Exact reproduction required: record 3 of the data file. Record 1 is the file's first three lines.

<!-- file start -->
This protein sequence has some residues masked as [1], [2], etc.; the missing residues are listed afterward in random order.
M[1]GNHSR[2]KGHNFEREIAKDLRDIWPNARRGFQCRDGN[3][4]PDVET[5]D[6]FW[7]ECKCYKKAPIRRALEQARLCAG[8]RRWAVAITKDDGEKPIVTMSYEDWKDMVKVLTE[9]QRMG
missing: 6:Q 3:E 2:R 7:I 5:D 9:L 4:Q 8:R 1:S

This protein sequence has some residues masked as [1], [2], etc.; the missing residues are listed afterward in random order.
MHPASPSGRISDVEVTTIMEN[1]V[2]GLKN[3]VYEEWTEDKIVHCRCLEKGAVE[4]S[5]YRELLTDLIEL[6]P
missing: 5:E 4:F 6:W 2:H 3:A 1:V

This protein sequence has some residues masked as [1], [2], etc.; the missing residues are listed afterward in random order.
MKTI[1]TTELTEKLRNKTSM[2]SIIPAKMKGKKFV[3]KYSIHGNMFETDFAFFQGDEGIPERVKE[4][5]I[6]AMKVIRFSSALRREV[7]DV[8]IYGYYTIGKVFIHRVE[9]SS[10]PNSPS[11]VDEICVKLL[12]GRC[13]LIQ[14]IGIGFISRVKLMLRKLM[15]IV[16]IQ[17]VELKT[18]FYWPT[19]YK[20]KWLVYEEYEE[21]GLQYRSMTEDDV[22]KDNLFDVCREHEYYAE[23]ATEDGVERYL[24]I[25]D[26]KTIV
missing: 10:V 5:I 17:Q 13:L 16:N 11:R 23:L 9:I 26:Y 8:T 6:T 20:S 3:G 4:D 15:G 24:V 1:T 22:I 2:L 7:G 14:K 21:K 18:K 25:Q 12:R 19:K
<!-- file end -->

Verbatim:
This protein sequence has some residues masked as [1], [2], etc.; the missing residues are listed afterward in random order.
MKTI[1]TTELTEKLRNKTSM[2]SIIPAKMKGKKFV[3]KYSIHGNMFETDFAFFQGDEGIPERVKE[4][5]I[6]AMKVIRFSSALRREV[7]DV[8]IYGYYTIGKVFIHRVE[9]SS[10]PNSPS[11]VDEICVKLL[12]GRC[13]LIQ[14]IGIGFISRVKLMLRKLM[15]IV[16]IQ[17]VELKT[18]FYWPT[19]YK[20]KWLVYEEYEE[21]GLQYRSMTEDDV[22]KDNLFDVCREHEYYAE[23]ATEDGVERYL[24]I[25]D[26]KTIV
missing: 10:V 5:I 17:Q 13:L 16:N 11:R 23:L 9:I 26:Y 8:T 6:T 20:S 3:G 4:D 15:G 24:V 1:T 22:I 2:L 7:G 14:K 21:K 18:K 25:Q 12:R 19:K